The world today is going through the worst humanitarian crisis only equal to what was observed in 1945, the UN says. Without an immediate humanitarian response, twenty million people in South Sudan, Somalia, Nigeria and Yemen face starvation.
In countries where insecurity is the order of the day, the situation is even worse. Take for example Sudan’s Nuba Mountains- a conflict zone far away from civilization. The home to 750,000 people has seen the worst of days since war between the Government of Sudan, and the Sudanese People’s Liberation Movement begun in 2011.
In addition to the war, people in the locality also suffer other challenges. There are sick people that require treatment, injured people whose wounds need tender care, pregnant women who require support through delivery, and sick children who are in dire need of medicine. Amidst all the challenges there are only a few people designated to cater for these needs.
One such person is Dr Tom Catena, a Catholic missionary from Amsterdam, New York who has saved thousands of lives as the sole doctor permanently based in Sudan’s war-ravaged Nuba Mountains.
He arrived in Sudan before the war and when it broke out, he had a chance to evacuate instead he chose to stay. “I’ve never regretted that decision,” says Dr. Catena. “I was needed at that point more than ever. I couldn’t just abandon the people I had gotten to know just as they needed support the most; because it’s the people that count here. What they do never ceases to amaze me.”
And for the last nine years, Dr. Catena- fondly known as ‘Dr. Tom’- has been on-call 24 hours a day, seven days a week at the Mother of Mercy Catholic Hospital to care for the more than 750,000 citizens of Nuba amidst ongoing civil war.
Selflessly helping others to not only survive, but thrive
Dr. Catena is known to treat up to 500 patients a day and performs more than one thousand operations each year.
Last Sunday he was recognized and named the 2017 Aurora Prize Laureate at an event in Yerevan, Armenia.
Speaking at the awarding ceremony, Dr. Catena said, “We all have an obligation to look after our brothers and sisters. It is possible that every single person can make a contribution, and to recognize that shared humanity can lead to a brighter future. I draw my inspiration from the Nuba people. And with my faith as my guide, I am honored to continue to serve the world and make it a better place.”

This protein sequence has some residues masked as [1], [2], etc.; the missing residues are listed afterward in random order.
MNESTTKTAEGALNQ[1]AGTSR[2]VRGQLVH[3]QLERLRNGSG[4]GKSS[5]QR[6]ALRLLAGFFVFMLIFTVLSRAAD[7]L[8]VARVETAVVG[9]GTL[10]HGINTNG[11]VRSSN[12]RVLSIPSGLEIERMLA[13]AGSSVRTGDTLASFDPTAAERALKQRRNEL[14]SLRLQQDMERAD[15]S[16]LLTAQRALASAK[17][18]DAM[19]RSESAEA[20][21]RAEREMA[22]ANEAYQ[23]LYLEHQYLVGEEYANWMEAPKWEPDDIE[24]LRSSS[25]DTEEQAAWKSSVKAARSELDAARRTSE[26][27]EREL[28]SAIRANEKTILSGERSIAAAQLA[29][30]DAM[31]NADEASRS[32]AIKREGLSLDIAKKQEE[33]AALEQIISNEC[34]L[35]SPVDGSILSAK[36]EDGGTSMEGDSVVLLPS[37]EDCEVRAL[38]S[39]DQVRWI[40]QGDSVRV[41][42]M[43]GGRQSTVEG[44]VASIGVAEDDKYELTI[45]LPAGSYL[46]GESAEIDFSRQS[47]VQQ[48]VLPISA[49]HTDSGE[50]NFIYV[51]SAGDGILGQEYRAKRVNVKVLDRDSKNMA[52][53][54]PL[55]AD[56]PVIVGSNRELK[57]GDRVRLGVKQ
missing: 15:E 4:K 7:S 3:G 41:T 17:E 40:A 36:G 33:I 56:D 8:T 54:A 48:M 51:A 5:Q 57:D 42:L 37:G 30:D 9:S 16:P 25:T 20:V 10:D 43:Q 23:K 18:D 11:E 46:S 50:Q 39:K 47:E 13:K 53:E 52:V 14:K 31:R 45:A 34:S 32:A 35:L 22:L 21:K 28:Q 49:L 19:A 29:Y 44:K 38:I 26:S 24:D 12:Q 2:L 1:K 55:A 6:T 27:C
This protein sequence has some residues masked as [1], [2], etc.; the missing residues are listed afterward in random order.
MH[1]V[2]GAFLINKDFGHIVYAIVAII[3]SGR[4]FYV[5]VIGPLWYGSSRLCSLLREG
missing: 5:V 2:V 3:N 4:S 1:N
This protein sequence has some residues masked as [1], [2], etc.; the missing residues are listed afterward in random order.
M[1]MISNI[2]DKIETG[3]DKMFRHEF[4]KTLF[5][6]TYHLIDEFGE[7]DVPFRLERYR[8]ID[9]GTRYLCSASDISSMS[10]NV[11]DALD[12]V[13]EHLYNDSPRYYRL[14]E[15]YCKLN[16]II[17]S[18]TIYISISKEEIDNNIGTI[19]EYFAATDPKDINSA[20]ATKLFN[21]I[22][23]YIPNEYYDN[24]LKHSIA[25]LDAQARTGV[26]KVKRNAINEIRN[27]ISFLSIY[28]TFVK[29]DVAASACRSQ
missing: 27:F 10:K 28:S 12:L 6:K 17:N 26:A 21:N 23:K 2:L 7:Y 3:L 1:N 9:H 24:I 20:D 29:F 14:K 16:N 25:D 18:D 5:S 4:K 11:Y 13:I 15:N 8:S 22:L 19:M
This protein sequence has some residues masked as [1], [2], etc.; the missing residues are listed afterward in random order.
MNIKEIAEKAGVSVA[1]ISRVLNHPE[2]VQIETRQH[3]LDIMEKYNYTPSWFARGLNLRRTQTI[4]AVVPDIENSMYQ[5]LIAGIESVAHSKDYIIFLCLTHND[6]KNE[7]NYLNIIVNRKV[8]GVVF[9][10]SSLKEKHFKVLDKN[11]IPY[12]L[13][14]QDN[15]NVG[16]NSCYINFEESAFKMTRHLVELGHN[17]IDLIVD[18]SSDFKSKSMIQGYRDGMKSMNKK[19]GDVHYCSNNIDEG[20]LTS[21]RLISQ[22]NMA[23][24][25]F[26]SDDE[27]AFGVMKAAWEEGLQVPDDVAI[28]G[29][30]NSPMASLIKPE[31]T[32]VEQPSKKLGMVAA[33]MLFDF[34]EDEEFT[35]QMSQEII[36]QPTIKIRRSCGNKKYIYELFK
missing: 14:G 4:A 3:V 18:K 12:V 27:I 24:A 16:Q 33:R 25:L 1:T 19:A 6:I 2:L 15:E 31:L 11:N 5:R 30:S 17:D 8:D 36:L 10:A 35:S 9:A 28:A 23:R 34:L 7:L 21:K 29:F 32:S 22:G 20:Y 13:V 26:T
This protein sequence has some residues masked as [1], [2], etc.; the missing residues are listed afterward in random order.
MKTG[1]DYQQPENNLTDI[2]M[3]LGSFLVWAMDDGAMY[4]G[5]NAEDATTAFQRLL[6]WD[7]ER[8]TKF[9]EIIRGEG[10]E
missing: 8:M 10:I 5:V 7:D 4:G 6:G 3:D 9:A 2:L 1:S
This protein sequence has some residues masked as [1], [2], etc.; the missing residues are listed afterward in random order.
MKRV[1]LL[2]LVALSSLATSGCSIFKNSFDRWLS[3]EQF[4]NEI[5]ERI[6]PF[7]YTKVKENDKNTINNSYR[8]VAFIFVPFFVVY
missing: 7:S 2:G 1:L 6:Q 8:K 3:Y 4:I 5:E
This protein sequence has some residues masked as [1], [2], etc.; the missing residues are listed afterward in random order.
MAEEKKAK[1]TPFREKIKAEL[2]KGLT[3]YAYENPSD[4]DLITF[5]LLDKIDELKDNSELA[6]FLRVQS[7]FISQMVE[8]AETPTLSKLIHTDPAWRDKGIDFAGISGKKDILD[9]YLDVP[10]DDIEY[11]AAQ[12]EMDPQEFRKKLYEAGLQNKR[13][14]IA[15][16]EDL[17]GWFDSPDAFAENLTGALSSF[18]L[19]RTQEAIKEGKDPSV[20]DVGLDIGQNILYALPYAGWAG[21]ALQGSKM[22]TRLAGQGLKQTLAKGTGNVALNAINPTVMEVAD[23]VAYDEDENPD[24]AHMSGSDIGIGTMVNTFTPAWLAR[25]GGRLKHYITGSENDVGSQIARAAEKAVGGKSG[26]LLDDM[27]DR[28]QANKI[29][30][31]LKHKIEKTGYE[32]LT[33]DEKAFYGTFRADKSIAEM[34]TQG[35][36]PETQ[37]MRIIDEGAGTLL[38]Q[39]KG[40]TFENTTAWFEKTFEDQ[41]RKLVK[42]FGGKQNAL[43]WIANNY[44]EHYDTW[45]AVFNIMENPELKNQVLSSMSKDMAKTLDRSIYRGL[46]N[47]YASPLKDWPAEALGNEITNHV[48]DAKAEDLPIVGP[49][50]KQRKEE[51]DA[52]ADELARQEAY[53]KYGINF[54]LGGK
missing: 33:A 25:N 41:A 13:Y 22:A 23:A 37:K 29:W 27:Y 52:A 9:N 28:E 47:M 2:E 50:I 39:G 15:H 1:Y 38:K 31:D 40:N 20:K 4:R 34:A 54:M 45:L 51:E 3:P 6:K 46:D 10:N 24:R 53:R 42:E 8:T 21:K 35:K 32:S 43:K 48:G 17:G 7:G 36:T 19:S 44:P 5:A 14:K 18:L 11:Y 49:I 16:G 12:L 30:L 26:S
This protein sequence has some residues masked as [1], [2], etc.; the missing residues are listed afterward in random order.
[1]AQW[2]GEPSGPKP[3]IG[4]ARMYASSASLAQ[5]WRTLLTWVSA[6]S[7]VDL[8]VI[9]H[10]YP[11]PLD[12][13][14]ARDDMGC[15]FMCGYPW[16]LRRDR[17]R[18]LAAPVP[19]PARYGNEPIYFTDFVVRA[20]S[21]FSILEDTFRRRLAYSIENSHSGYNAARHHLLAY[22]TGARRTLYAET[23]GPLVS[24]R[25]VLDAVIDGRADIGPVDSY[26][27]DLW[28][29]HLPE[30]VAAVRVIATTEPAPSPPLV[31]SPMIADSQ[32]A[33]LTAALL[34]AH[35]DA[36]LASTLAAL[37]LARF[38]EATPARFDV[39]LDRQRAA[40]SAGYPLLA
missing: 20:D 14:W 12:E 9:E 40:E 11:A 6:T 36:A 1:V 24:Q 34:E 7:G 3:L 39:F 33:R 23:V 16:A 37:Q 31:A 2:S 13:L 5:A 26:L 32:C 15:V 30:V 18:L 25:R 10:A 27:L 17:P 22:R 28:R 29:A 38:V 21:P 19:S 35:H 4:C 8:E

“One day I was treating a woman in her 60s who had fled with her family to hide out in a cave, only to be hit with a shell that destroyed her foot and fractured her thigh bone,” remembers Dr. Catena. “After I amputated her foot and while she was recovering, airstrikes came again. The hospital was hit, and an 11-year-old girl was crying uncontrollably. As they huddled on the hospital floor after the attack, the woman, despite having just lost a limb, was entirely focused on reassuring this poor little girl. This remarkable woman had so much strength despite her terrible pain. The positivity people find in these situations is absolutely incredible.”
In his congratulatory message, Vartan Gregorian, President of the Carnegie Corporation of New York, co-founder of the Aurora Humanitarian Initiative (AHI), and Aurora Prize Selection Committee member said, “Dr. Catena is an inspiration to anyone who has ever doubted humanity. Despite tremendous injustice and sacrifice, he has dedicated his life to ensuring that the next generation has a brighter future.” He added that his service to others is an inspiration, and they hope that the individuals he has saved will continue the cycle of gratitude by becoming saviors themselves.
This is the second time the doctor has been nominated for the award. He was a finalist for the inaugural award in 2016, but he couldn’t attend the ceremony. This year, he got some three doctors to help in the community while he’s away, enabling him to leave Nuba.
The other finalists included: Fartuun Adan and Ms Ilwad Elman, who championed the rehabilitation of Somalian child soldiers; from Kabul is Jamila Afghani who trained more than 6,000 imams in Afghanistan in women’s rights; and Denis Mukwege a doctor from the Democratic Republic of Congo caring for survivors of sex abuse.
The Aurora Prize for Awakening Humanity is an award established by wealthy Armenian on behalf of the survivors of the Armenian Genocide, and is named after a woman who fled and became a poster girl of the diaspora. In gratitude to their saviors, an Aurora Prize Laureate will be honored each year between 2015 and 2023.
Dr Denis Mukwege, the founder of the Panzi hospital, gives women and young girls in the DR Congo a chance to live again without pain and trauma.
Dr Catena is treating patients in Sudan’s Nuba Mountains